Todd’s Powertap G3 with DT465 rim

Todd recently asked me to build him a Powertap wheel with components which he had supplied. Powertap wheel builds are unusual for a number of reasons. Firstly the hubs torsional force is driven from the non-drive-side (left) flange. Secondly, the flanges are much higher than most road hubs at 57mm. Finally, the centre to flange spacing (width) is heavily skewed to the left to accommodate the internal power-meter. The consequences of this last feature are the most significant for wheel builders. With an 11sp freehub body on the hub, the drive side centre to flange measurement is limited to 17mm while the non-drive flange is way out at 38mm. As a consequence of this design, the spoke tension ratio is likely to be very uneven with low spoke tension on the non-drive side spokes. This is a major problem if the wheel is going to stay true over time. So from a wheel designers perspective, how can we get around this problem? Generally when building up Powertap hubs I recommend considering a number of things: 1) consider an asymmetric rim to improve the spoke angle/tension ratio, 2) look for a stronger rim than can handle higher tension, and 3) consider a different lacing pattern to improve the spoke tension ratio. With Todd’s 32 hole DT Swiss RR465 rim, the rim was rated to 120kgf so it could handle a decent amount of tension, however to improve things further we chose to 2-cross drive side, 3-cross non-drive lacing pattern to improve the tension ratio between the non-drive and drive side spokes. An extreamely not to scale diagram of the different lacing patterns goes something like this.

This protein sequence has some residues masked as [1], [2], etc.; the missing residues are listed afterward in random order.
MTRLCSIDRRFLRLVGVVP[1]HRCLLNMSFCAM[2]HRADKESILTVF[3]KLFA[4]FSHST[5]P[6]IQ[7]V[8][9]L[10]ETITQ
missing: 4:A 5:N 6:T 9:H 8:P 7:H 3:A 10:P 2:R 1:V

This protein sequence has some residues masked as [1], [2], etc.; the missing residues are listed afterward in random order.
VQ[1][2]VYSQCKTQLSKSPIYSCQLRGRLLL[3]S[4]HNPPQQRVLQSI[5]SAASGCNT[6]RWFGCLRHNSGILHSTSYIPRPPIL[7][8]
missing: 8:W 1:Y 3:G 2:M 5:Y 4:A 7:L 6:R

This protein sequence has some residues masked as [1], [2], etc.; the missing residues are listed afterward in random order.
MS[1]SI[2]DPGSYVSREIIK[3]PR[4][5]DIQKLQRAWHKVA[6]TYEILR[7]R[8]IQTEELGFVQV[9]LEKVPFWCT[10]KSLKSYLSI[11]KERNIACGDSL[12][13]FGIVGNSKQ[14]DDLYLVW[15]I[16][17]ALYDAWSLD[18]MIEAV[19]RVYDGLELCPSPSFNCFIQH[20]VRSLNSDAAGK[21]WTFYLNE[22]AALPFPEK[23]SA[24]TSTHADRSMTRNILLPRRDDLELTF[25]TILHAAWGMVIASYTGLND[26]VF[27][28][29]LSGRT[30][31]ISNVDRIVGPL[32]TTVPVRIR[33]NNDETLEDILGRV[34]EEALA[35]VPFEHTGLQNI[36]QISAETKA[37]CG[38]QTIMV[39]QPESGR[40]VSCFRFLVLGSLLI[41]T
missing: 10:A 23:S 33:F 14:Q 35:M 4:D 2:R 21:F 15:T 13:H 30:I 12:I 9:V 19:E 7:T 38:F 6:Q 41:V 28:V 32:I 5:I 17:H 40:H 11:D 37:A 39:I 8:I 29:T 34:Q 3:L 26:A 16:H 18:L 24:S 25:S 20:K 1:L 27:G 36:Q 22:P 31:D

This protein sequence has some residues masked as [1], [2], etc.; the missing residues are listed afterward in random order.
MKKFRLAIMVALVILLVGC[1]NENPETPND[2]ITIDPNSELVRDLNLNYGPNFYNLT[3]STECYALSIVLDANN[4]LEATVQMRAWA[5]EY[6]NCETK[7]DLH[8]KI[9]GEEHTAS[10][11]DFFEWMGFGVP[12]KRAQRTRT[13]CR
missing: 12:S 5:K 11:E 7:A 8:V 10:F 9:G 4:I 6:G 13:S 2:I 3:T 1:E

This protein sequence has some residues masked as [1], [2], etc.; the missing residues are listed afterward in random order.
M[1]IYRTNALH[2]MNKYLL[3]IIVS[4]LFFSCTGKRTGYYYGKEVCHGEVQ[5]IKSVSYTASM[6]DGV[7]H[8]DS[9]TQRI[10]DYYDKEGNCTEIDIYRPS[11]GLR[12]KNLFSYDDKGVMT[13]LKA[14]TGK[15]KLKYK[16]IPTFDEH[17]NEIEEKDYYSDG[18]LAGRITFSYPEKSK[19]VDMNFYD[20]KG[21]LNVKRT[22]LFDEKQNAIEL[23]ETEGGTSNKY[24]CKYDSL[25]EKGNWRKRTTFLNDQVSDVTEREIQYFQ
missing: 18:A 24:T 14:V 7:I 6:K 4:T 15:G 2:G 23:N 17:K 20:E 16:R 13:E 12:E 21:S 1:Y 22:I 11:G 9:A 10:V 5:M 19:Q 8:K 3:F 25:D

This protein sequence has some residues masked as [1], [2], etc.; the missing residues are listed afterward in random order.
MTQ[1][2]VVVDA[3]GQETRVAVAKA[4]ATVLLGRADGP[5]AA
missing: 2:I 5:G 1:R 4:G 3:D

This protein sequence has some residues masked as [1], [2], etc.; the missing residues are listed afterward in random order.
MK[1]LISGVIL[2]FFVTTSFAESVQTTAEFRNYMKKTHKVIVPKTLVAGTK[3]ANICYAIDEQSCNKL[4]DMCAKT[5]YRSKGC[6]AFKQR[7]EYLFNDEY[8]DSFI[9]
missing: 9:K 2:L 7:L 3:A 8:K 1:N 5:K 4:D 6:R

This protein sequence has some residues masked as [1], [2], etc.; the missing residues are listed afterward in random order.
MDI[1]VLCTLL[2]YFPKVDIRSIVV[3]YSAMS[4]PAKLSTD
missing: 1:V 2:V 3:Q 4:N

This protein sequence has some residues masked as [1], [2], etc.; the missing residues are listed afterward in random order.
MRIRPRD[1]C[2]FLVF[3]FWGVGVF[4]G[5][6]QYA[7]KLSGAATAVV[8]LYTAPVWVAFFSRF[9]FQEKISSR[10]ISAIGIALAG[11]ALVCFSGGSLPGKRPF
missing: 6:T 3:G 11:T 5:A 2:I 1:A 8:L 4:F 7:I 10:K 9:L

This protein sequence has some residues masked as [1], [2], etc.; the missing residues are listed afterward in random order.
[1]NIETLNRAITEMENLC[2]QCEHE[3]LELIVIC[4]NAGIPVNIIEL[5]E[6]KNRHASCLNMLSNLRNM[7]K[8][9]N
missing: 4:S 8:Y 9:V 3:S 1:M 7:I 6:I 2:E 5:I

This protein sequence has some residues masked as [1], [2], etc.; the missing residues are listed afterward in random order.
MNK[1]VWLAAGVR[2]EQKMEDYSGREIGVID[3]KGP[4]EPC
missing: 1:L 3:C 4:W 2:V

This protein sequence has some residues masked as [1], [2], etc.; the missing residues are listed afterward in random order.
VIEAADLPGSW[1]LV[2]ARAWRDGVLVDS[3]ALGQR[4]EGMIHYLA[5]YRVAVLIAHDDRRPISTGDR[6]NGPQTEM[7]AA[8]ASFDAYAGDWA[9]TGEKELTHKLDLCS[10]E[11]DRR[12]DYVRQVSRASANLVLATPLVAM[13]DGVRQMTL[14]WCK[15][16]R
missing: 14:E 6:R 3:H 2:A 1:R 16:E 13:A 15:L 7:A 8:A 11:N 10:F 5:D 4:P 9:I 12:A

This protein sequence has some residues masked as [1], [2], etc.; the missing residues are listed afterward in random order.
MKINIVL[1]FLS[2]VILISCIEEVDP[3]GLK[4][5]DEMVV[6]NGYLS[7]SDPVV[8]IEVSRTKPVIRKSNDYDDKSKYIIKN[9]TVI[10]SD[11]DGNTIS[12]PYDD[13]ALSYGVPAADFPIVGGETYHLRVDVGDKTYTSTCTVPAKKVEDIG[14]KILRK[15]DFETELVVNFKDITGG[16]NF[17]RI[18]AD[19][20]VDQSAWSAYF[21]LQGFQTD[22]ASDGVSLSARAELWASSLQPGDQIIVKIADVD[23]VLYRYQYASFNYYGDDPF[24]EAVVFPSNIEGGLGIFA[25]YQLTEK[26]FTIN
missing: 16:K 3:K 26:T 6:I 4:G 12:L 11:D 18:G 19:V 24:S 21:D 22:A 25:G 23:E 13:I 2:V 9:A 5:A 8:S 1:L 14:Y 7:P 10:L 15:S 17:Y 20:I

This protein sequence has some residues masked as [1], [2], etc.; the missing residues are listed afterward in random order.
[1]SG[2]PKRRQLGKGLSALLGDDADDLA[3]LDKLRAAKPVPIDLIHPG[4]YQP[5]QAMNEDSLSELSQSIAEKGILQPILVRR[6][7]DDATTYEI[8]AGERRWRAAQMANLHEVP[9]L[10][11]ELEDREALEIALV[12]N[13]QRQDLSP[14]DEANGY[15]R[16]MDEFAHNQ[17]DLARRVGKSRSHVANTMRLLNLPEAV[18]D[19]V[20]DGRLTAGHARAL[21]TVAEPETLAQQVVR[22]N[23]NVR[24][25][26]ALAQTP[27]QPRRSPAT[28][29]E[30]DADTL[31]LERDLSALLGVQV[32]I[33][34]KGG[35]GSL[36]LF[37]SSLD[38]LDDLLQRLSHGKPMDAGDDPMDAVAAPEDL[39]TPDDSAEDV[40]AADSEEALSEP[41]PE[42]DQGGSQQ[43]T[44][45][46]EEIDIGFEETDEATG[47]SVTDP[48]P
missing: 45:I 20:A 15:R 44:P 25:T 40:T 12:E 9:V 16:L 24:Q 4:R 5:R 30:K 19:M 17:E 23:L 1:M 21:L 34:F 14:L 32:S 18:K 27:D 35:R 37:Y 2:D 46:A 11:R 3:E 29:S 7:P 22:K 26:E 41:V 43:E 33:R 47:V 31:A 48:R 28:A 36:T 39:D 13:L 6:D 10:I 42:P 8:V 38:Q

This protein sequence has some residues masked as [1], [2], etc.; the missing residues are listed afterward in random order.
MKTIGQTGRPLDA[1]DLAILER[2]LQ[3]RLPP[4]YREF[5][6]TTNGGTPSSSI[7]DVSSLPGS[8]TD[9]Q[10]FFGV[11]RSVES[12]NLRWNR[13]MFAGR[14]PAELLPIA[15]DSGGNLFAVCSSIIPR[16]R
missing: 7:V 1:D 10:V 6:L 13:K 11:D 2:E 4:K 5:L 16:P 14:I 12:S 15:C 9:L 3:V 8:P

Note that when you change the lacing pattern, the position of the spoke holes also changes, and this has a direct affect on the angle that the spoke travels from the flange to the rim. This phenomena is further exaggerated on a large flange hub because the distance between the spoke holes is much greater. Also, because the Powertap hub uses torsional force from the non-drive side flange, there is no loss of torsional strength in lacing the drive side spokes 2-cross. As an added bonus,the bracing angle also widens to increase the wheels lateral stiffness. It would have even been possible to lace up this wheel 3-cross non-drive and 1-cross drive-side (elbows out) to even further improve the spoke tension ratio and bracing angle. However, 1-cross tends to work best on lower spoke count hubs otherwise the spoke elbows will rise too sharply at the first cross. There is also the risk that when you push the spoke elbows of a round spoke too far outwards towards the cassette body, the chain can accidentally over-shift and catch the drive side spokes. In an ideal world with a proper rear derailleur setup, this should never occur, however the 2-cross drive, 3-cross non-drive side lacing pattern is a better option as it provides just a little bit more clearance from the cassette. If the dynamics of wheel design are of interest, consider registering for the Melody Wheels wheel building course.

Rim: DT Swiss RR465
Hub: Powertap G3 (32h hole)
Spokes: Black DT Competition (double butted)
Nipples: 12mm brass DT nipples Black
Pattern: 2-cross drive, 3-cross non-drive